Archive for March, 2018

"The time has come," the Walrus said,
"To talk of many things:
Of shoes — and ships — and sealing-wax —
Of cabbages — and kings —
And why the sea is boiling hot —
And whether pigs have wings."
The Walrus and the Carpenter, Lewis Carroll

To which I would add "And to ask myself why the fuck am I still on Facebook?"

Do you remember the early days, when Facebook was the best way to chat with friends? To reunite with family members? You know what I’m talking about: the time before it became a toxic waste dump of advertising, lies, and politics? Or is the use of those three words in a single sentence considered redundant?

Like many of you, I used to check Facebook several times during the day. Hell, at one time I would even check it in the middle of the night when I got up to pee.

Well, droogs, I’ve had enough. Facebook has started to suck the life out of me. Instead of being a communications tool, it has become a psychic vampire, a tool for manipulation, and a disseminator of lies and disunity.

I’m tired of waiting for Facebook to grow up. After all these years, it still can’t decide what it wants to be when it grows up. Hell, it can’t even decide if it wants to grow up!

Security breaches. Stolen data. Refusal to accept responsibility. Facebook is the Han Solo of social media: “Hey, it’s not my fault!”

In short, Facebook has gone over to the Dark Side. It has joined the armies of Sauron.

I deactivated my account once before, and then thought better(?) of it and came back, only to discover things had gotten worse. This time, I have not just deactivated it—I’ve actually cancelled it.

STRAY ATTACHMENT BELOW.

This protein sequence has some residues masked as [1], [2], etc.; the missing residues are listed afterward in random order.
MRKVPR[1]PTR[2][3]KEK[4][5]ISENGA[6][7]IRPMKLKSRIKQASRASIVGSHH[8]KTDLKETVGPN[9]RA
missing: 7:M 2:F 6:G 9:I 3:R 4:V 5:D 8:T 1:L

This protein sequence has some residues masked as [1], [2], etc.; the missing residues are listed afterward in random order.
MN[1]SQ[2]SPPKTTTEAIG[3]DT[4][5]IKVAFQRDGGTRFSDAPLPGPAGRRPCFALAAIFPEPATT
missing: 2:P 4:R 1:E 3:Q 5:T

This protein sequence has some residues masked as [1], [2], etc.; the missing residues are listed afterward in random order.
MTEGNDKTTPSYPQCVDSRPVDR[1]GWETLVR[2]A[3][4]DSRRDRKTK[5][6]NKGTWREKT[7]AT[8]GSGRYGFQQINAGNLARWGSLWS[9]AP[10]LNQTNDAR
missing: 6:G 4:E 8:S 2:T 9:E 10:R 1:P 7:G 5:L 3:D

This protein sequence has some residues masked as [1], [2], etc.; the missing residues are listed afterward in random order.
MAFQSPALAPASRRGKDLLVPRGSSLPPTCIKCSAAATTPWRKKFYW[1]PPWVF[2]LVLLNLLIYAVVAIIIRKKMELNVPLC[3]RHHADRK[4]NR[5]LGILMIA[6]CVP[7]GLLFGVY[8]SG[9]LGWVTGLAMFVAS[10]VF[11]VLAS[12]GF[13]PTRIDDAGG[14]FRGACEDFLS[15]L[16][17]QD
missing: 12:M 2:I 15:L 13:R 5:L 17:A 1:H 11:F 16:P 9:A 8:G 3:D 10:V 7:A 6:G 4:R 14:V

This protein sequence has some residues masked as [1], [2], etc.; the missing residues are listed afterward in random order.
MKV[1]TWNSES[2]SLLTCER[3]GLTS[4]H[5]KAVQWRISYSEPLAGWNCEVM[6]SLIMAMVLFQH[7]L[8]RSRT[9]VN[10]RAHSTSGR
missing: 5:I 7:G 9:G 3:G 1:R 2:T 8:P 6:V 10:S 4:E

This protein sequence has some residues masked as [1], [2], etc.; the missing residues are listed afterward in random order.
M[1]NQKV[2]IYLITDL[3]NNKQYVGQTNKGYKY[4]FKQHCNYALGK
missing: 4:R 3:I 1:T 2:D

If you need to talk to this humble Hobbit, I can still be reached by email, via this blog, or on my Medium.com account.

“Everybody is a genius. But if you judge a fish by its ability to climb a tree, it will live its whole life believing that it is stupid.”—Albert Einstein

“But she has so much potential!” was the rallying cry my teachers used with my parents. “We just don’t understand why she’s not living up to it.”

And so began my first year in junior high, back in the olden days before middle school was even a concept. 7th and 8th grades. The good old days of assigning classes based on gender rather than a student’s interests. To this day I maintain that at some point before graduation, students should be required to take classes in what we used to call home economics and basic automotive mechanics.

I don’t understand turning students out into the world when they don’t know how to sew a button onto a shirt, or how to change a flat tire.

But that’s the way it was in the early 1960s. Girls took Home Ec and boys took Shop.

Oh, I knew I had potential; I didn’t need to be told that by someone who wasn’t as smart as I was. Because I was left alone in a guidance counselor’s office just long enough to look through the folder containing ME and seeing what my IQ was, I had written proof that I was smarter than most of my fellow students and probably most of my teachers as well.

I still couldn’t change a flat tire, or tell you the difference between 0 and 0000 grit sandpaper, but I could boil the hell out of a quart of water!

Potential don’t mean fuck-all when you’re bored by all of your classes.